This shoe does need a little break-in, especially if you have a slightly wider foot. 

I do think it would work if I broke it in extensively, but with other shoes fitting wider feet better right out of the box I am not sure I would take the time personally. 

Decent weight for a plush shoe 

At 10.0 ounces (283g), the Ultra Glide is respectable for a highly cushioned trail shoe but I still wanted it to feel lighter on my feet. 

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I think Salomon can get this to 9 ounces and then this would be a competition killer! I can’t really complain much though since you do get a lot with this shoe at 10.0 ounces. 

Salomon-Ultra-Glide-Heel.jpg

Compared to other recent test shoes, the Saucony Endorphin Trail was 11 ounces (312g) and the Hoka Zinal was 8.4 ounces (239g).

Grip and durability

The Ultra Glide has a thick outsole at 5.2mm overall with aggressive 3.5mm well-spaced lugs. These are adequate for 90% of the trails out there, but you may want an even more aggressive shoe for the super technical runs like something from the trail lineup of the Salomon S-Lab.

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The outsole is a hard 86.5HC on the durometer, well above the average outsole hardness of 80HC. This means the shoe should wear slowly and be extra durable but honestly, it’s a bit harder than I would like to see on trail shoes since harder usually means less sweet grip. 

It’s always hard to balance durability and grip in trail shoes, but I think Solomon went a little too hard on this rubber. Ultimately though this harder rubber may make this shoe great for commuting to and from the trails on the road, or running hard dirt.

Salomon testing says you should be able to get 500 miles out of this shoe after letting their trail star Max King run this thing to death. 500 miles is a tall order for a trail shoe! 

One other feature I like in this shoe is the full 360 degree welded overlay at the bottom of the upper. It should protect well from debris and water, and keep this shoe running a long time. 

Salomon-Ultra-Glide.jpg

Breathable for a plush shoe

The shoe is surprisingly breathable for a plush shoe with this much padding in the upper. Over course all that padding does inhibit some heat from escaping but Salomon did a pretty good job at keeping this shoe breathable while also protective from rocks, dust, and water. 

Salomon-Ultra-Glide-Upper.jpg

Salomon quick lacing 

The Ultra Glide has the typical Solomon speed lacing system, which I love, it’s so easy and simple, and it works so well. 

Salomon-Ultra-Glide-Lacing.jpg

But the weight they save in the lacing system has to be made up for in the thick tongue needed to pad the top of the foot from lace bite. The Ultra Glide solves this with its thick 10.3mm tongue offering plenty of padding to allow you to crank the laces as tight as you want without pinching over the top of your foot. 

Salomon-Ultra-Glide-Cross-Section-Tongue.jpg

One gripe I always have about Solomons is the lace is just so long after you tighten the shoe and with the sewn-in rubber tab at the end, it flops around. They design a lace garage at the top of the tongue to tuck the extra lace into but to me it’s always been a poor design because it’s stuck under the top of the laces, so you really have to poke and prod to get that extra bit up under the upper lace crossing and into the small mesh pouch. 

But once it’s in there, it’s secure and this lacing system keeps the shoe tight and is pretty flawless.

I think this is ultimately the best lacing system out there, don’t change this Salomon, just fix the lace garage issues and you’re set!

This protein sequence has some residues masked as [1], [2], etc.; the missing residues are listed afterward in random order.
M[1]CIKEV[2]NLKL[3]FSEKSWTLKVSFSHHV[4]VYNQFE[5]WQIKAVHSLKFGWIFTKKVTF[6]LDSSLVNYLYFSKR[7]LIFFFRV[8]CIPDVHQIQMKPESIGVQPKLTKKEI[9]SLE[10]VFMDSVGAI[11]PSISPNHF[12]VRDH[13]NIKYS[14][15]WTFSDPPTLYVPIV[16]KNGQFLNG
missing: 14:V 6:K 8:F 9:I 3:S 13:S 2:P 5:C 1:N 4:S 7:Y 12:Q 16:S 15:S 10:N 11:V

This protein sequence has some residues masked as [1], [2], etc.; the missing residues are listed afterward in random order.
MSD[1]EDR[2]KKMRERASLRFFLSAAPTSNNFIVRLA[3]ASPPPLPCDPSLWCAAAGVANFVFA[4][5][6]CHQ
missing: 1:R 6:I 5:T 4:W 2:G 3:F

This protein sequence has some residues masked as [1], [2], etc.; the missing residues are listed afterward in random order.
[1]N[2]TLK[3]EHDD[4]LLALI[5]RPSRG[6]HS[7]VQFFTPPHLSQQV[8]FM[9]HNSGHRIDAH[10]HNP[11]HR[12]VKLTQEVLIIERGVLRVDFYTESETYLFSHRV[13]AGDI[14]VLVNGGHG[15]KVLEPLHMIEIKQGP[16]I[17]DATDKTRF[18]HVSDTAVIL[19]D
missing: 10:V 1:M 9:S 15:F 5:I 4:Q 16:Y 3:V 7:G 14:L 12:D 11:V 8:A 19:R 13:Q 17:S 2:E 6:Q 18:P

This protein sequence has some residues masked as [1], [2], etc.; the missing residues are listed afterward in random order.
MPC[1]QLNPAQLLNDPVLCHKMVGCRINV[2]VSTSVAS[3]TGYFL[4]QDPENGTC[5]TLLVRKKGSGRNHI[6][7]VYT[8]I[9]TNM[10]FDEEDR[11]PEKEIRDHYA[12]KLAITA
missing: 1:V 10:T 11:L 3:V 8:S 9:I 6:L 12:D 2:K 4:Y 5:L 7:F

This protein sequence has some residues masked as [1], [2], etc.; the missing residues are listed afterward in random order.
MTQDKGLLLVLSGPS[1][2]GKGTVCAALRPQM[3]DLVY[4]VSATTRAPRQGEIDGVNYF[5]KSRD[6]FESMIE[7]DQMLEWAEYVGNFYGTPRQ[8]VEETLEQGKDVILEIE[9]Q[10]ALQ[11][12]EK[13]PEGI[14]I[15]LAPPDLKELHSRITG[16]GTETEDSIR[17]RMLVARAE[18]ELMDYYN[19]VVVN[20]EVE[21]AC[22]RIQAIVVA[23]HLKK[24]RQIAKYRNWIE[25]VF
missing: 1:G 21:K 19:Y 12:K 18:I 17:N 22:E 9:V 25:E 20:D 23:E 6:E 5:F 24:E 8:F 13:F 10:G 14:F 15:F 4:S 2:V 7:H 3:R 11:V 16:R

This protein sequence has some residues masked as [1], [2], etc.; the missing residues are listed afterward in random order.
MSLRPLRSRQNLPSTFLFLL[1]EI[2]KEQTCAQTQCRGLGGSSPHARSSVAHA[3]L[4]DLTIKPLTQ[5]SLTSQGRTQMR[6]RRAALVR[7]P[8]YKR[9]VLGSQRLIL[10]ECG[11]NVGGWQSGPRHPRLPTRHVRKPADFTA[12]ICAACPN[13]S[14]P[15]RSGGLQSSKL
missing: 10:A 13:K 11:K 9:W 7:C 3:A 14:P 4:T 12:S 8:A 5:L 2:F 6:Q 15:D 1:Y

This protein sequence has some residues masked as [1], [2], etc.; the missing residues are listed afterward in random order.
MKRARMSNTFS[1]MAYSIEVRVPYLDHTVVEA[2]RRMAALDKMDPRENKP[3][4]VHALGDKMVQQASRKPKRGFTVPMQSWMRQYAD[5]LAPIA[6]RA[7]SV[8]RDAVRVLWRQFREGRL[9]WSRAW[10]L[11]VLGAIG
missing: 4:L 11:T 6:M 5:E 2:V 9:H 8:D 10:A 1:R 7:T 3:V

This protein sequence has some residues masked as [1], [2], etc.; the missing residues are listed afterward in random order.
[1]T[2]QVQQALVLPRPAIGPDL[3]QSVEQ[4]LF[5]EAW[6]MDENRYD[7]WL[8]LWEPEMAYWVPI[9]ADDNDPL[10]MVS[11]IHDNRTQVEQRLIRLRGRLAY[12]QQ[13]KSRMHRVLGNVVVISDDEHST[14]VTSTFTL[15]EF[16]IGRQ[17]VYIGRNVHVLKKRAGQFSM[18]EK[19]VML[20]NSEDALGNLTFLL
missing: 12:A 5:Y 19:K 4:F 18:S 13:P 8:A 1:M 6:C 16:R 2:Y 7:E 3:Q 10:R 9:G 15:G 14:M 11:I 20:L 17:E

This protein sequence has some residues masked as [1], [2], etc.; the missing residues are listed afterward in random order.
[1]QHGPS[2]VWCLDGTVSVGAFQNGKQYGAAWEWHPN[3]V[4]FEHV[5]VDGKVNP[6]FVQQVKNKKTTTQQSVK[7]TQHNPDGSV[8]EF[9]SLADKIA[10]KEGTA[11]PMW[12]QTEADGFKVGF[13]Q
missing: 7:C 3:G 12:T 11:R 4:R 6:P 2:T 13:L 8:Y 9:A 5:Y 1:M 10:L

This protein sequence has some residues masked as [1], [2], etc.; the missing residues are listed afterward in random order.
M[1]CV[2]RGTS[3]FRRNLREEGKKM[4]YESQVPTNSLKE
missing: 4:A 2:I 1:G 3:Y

Reflective

Although you can take this shoe out for a 100-mile spin, there are no reflective elements, so be careful at night should you be out and about. 

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We compared this to a highly reflective shoe, the Hoka Mach 4, and you can clearly see the difference in visibility. 

Conclusion 

I really wanted to love this shoe, it’s nearly perfect for long trail days, if only it were a touch wider I would have been ecstatic with it. 

Overall though, for the normal-width foot, this is one of the better trail shoes I’ve seen hit the market.

I think that at $140 this shoe is worth checking out, and if they drop a wide version I’ll be adding this to my lineup.

Complete lab-specs overview 

  Ultra Glide Average
Whole shoe
Weight (g) 283 267
Drop (mm) 7.9 8.3
Flexibility of the shoe (N) 34.5
37.5
Flexibility of the shoe (Freezer 20 min) (N) 42.6 47.7
Flexibility of the shoe (% of change) 23.5 40.7
Lace slip test with the knot (N) N/A 23.2
Longitudinal flexibility (1-5 scale, 5 being the stiffest) 4 3.2
Torsional flexibility (1-5 scale, 5 being the stiffest) 4 3.3
Upper
Thickness - Tongue (mm) 10.3 5.5
Width Upper - Forefoot (mm) 98.6 98.5
Width Upper - Heel (mm) 78.8 76.0
Lace Stretch (1-5 scale, 5 being the most stretchy) 1 2.9
Flexibility of the heel counter (1-5 scale, 5 being the stiffest) 4 3.3
Tongue: gusset type Both sides (semi) -
Heel: pull tab No -
Midsole
Width Midsole - Forefoot (mm) 105.2 112.8
Width Midsole - Heel (mm) 90.8 89.7
Stack - Forefoot with insole (mm) 23.9 24.6
Stack - Heel with insole (mm) 31.8 32.9
Durometer Midsole Heel (Room temperature) (HA) 17.5 22.2
Outsole
Outsole thickness (Heel) (mm) 5.2 3.8
Lugs Depth (mm) 3.5 3.4
Durometer Outsole Heel (Room temperature) (HC) 86.5 80.0
Insole
Insole Heel Thickness (mm) 2.9 4.3
Insole: removable Yes  

Facts / Specs

Terrain: Trail
Weight: 10oz
Drop: 6mm
Arch support: Neutral
Forefoot height: 26mm
Heel height: 32mm
Pronation: Neutral Pronation / Supination / Underpronation

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Author
Paul Ronto
Paul Ronto

Over the past 20 years, Paul has climbed, hiked, and ran all over the world. He has summited peaks throughout the Americas, trekked through Africa, and tested his endurance in 24-hour trail races as well as 6 marathons. On average, he runs 30-50 miles a week in the foothills of Northern Colorado. His research is regularly cited in The New York Times, Washington Post, National Geographic, etc. On top of this, Paul is leading the running shoe lab where he cuts shoes apart and analyses every detail of the shoes that you might buy.